Beef Market Advisor

Friday, September 03, 2004

Cattle Outlook

Glenn Grimes & Ron Plain,
University of Missouri - Columbia
September 3, 2004

Cash fed cattle prices continued under pressure this week with the
5-market-area live price pushed down to $80.20 per cwt
down, $2.46 per cwt for the week through Thursday from a week
earlier. Carcass prices for the 5-market-area were down $3.32
per cwt at $127.90 per cwt.

Beef prices were substantially lower for the week. The Friday
morning Choice cutout value was $131.86 per cwt, down $5.58
per cwt from a week earlier. For the week, Select beef was down $4.96
per cwt at $126.29 per cwt Friday morning.

Cash feeder cattle prices also lost some of their bloom with
feeder steer and heifer prices $2-4 per cwt lower this
week at Oklahoma City than a week earlier. Steer calves less than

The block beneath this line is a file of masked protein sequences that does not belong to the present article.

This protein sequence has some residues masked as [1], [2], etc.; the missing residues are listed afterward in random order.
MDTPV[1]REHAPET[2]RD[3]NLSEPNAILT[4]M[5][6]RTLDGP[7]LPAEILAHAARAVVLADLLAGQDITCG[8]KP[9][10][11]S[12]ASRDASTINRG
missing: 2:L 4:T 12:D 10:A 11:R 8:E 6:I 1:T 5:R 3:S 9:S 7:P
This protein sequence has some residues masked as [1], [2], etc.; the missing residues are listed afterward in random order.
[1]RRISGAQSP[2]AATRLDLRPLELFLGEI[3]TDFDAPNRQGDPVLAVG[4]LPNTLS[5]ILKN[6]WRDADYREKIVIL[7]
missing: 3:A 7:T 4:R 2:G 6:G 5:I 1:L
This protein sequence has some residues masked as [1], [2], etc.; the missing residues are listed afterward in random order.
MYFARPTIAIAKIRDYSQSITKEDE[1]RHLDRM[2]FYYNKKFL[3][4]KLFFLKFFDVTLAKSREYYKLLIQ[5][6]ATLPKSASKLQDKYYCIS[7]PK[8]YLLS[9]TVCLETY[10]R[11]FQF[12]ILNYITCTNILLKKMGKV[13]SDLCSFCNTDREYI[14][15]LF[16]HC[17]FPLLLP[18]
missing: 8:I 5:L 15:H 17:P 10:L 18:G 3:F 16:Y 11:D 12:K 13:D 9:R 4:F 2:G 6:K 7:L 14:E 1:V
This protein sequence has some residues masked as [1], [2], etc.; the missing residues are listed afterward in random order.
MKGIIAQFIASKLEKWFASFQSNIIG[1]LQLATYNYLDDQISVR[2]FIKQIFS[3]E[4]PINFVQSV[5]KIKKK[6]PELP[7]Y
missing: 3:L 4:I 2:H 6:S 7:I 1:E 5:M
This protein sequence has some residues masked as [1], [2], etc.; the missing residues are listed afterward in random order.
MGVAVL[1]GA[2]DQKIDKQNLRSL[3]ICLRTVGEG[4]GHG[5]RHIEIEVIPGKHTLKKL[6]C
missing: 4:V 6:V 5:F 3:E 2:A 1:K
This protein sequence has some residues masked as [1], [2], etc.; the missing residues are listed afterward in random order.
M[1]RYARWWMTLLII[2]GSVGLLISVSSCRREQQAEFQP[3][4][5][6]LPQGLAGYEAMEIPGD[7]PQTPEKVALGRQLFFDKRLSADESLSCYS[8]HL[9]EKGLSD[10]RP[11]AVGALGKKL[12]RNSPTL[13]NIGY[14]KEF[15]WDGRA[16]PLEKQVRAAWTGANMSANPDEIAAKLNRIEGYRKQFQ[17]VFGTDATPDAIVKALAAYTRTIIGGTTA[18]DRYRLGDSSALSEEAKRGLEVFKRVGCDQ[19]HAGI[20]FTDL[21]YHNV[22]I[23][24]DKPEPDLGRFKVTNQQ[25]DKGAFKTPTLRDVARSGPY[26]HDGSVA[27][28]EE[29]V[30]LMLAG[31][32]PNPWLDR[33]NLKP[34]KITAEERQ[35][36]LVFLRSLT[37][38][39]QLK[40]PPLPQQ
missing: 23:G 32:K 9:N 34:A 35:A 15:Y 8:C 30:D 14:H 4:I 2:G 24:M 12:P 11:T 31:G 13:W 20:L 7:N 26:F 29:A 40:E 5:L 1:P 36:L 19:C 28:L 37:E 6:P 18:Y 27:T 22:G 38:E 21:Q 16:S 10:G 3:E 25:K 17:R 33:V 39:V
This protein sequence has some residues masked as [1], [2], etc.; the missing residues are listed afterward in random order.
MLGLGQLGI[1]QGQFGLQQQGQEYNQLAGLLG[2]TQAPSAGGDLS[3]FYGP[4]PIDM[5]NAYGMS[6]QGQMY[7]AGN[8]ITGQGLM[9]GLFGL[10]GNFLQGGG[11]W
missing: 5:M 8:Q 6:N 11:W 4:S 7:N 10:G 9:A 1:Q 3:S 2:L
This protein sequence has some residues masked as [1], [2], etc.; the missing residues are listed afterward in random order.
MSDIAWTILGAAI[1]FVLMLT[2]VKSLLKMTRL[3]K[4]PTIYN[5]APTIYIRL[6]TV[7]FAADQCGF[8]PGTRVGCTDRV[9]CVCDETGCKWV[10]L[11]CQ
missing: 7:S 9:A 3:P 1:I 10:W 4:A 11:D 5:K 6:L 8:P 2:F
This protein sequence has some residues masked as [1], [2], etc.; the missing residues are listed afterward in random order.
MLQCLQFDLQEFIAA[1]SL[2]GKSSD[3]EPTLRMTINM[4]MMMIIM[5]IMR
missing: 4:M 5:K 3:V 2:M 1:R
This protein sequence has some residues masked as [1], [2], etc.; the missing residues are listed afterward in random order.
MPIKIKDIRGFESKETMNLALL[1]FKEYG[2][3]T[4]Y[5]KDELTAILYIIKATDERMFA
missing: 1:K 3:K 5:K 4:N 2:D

600 pounds were $5-10 per cwt lower and heifer calves were
$2-4 per cwt lower than 7 days earlier at Oklahoma City.

Fed cattle marketings are not current based on choice beef
prices. This Friday morning choice 600-750 pound
carcasses carried a premium of $1.80 per cwt to choice 750-900 pound

Prices for medium to large frame no. 1 steers at Oklahoma
City this week by weight groups were: 400-500#
$124.00-150.50 per cwt, 500-600# $113.75-126.75, 600-650# calves
$110-121.25, 700-750# calves $112.50-113.75, 600-700#
yearlings $120-125, 700-800# $110.00-120.50, and 800-1,000#
$103.00-114.00 per cwt.